So a lot more Event Viewer digging on a lot more office PC’s revealed the same network outage conditions with the same event viewer error message reported. I was also able to find network outages on a Mac so this was highly unlikely a OS build or hardware issue on our PC’s

The Network team where still unable to see any outages on the switch so they weren’t likely to dig further until I suggested they check switch logging is actually switched on and configured to detect disconnects and check the software revision on the switch for any bugs that match the disconnect issue…

It was at this point they found out that link state messages were disabled in the image they were using on the switch. After they got link message logging enabled they were finally able to see the port disconnects which they found to be down to link flaps.

The reason they couldn’t see the drops wasn’t down to what I thought – but I took this as a win as they were now able to see the port outages…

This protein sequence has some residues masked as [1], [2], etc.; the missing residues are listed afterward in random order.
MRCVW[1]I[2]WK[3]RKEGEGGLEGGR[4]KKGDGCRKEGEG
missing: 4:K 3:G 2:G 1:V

After much back and forth around the possible causes of issue including bpdu packets and questions about the  level of logging the Network team had enabled I then began to investigate our network cables as the cause even though I didn’t think it was possible for a cable plugged into a switch to cause a port to disable itself completely for 10 secs at a time. Especially when the PC connected to that cable behaves itself 99 percent of the time…

An incorrect assumption – but you learn something new everyday!

My checks indicated all the cables were rated for GB speeds until I found a bunch of cables that stood out from the others purely because they did not have “Gigaspeed” written at the end of the cable identifier. The cables in question were Systimax 1074D 4/24 (UL) and they ran from the switch to the patch panel.

It turned out almost all the cabling running from the switch to the patch panel had been replaced with Cat6 but not all. Some Systimax 1074D 4/24 (UL) cable – about 15% of the old cable running from the Cisco 4500 switch to the patch panel was still in place…